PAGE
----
Lou Ottens, the Dutch inventor of the cassette tape, has died at the age of 94, his family has confirmed to CNN.
They said the inventor died at his home in Duizel, the Netherlands, on Saturday. His cause of death was not given.
An estimated 100 billion cassette tapes have been sold worldwide, according to Philips, the company he began working for in 1952. Ottens also supervised the team that developed the compact disc (CD).
Ottens was described by Olga Coolen, the director of the Philips Museum in Eindhoven, the Netherlands, as an “extraordinary man who loved technology.”
An engineer by trade, five years after joining Philips, Ottens became the head of the company’s product development department at its audio plant in Hasselt, Belgium.
In 1960, Ottens and his team developed the first portable tape recorder. At the time, all recorders used the reel-to-reel system, which meant the tape had to be manually wound.
He revolutionized recorders two years later by inventing the compact cassette. Because of the laborious nature of the reel-to-reel process, Ottens wanted to simplify the process, said his family.
Ottens cut a block of wood that would fit into the side of his jacket pocket to find an ideal size for the new carrier. The block became the model after which the first portable cassette recorder was made, said Philips.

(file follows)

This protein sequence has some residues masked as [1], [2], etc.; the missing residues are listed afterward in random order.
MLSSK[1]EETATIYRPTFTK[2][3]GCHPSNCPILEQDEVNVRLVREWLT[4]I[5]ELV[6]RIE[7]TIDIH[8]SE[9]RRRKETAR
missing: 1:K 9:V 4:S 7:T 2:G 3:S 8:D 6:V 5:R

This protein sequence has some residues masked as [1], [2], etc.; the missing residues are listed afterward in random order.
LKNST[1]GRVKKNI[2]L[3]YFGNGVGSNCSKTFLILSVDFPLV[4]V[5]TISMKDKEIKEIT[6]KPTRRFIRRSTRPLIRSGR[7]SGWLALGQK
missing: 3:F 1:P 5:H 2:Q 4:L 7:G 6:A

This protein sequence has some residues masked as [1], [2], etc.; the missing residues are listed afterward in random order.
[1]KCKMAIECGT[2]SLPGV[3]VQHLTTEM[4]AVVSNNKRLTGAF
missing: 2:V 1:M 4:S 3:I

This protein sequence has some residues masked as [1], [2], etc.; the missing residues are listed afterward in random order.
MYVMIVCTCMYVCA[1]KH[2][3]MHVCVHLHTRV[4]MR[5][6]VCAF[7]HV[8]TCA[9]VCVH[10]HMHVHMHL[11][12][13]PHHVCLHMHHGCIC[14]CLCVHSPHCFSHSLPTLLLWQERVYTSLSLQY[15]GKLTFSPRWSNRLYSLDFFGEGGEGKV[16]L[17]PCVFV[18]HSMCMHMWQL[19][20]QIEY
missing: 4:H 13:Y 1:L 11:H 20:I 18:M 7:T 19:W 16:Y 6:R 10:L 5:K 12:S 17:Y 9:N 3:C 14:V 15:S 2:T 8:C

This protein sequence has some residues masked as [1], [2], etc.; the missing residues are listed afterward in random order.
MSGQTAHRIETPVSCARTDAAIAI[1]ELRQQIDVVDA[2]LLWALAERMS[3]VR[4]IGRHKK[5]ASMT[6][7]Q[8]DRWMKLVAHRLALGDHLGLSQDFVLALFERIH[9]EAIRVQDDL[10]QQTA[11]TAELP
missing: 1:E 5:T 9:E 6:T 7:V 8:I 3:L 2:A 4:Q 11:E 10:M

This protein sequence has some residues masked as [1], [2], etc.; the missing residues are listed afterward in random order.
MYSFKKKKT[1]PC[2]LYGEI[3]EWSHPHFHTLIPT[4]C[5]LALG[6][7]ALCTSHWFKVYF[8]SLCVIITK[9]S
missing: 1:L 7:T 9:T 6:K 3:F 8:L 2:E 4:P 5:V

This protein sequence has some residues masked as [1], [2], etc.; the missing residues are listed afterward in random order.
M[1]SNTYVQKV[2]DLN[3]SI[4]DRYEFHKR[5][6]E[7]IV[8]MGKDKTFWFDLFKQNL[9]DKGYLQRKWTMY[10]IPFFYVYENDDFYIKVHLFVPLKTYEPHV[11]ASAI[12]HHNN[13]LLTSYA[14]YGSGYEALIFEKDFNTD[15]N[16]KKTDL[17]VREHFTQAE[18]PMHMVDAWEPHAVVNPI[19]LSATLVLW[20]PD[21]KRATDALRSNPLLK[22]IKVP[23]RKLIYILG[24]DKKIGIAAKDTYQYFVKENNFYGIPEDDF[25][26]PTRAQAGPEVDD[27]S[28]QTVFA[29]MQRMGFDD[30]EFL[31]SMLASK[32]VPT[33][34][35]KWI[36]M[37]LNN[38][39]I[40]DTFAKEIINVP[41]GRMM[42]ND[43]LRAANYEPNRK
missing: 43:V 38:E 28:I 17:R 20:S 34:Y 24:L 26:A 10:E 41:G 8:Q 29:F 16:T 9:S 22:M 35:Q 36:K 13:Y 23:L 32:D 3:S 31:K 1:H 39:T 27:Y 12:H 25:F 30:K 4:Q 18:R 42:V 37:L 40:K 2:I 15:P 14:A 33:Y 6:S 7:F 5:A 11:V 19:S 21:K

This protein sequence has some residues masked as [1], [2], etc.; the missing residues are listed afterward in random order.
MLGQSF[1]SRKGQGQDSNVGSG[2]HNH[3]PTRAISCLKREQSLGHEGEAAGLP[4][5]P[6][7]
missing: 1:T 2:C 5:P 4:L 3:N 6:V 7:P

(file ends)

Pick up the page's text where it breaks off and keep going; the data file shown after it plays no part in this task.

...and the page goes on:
Remarkably, his wooden prototype was later lost when used to prop up his jack while changing a flat tire, Philips added.
In 1963, the development of the cassette and the playback device had done so well that they were presented at the Internationale Funkausstellung – a trade exhibition for audio products – in Berlin.
Guests from Japan were inspired by his invention. The cassette was quickly copied by Japanese manufacturers into a different format and sold onto the Japanese market, Philips said.
The cassette recorder was a huge hit around the world, but particularly with young people in the 1960s, 1970s and 1980s.
The device helped capture iconic sounds, according to Philips, which recounted a tale shared by Rolling Stones’ Keith Richards, who wrote in his 2010 autobiography “Life”: “I wrote the song ‘Satisfaction’ in my sleep. I didn’t know at all that I had recorded it, the song only exists thank God to the little Philips cassette recorder. I looked at it in the morning – I knew I had put a new tape in the night before – but it was at the very end. Apparently, I had recorded something. I rewound and then ‘Satisfaction’ sounded … and then 40 minutes of snoring.”
Ottens supervised the team that invented the CD, which was produced extensively by Sony-Philips and sold more than 200 billion copies worldwide, said Philips. He retired in 1986.
In 2013, on the 50th anniversary of the cassette tape, a special exhibition was created to honor Ottens’ work at the Philips Museum. And the first-ever cassette recorder still lies on display as “a testimony to his foresight and innovation,” a representative from Philips told CNN.
“Lou was an extraordinary man who loved technology,” said Coolen, director of the Philips Museum, in a statement to CNN, adding that his inventions had “humble beginnings.”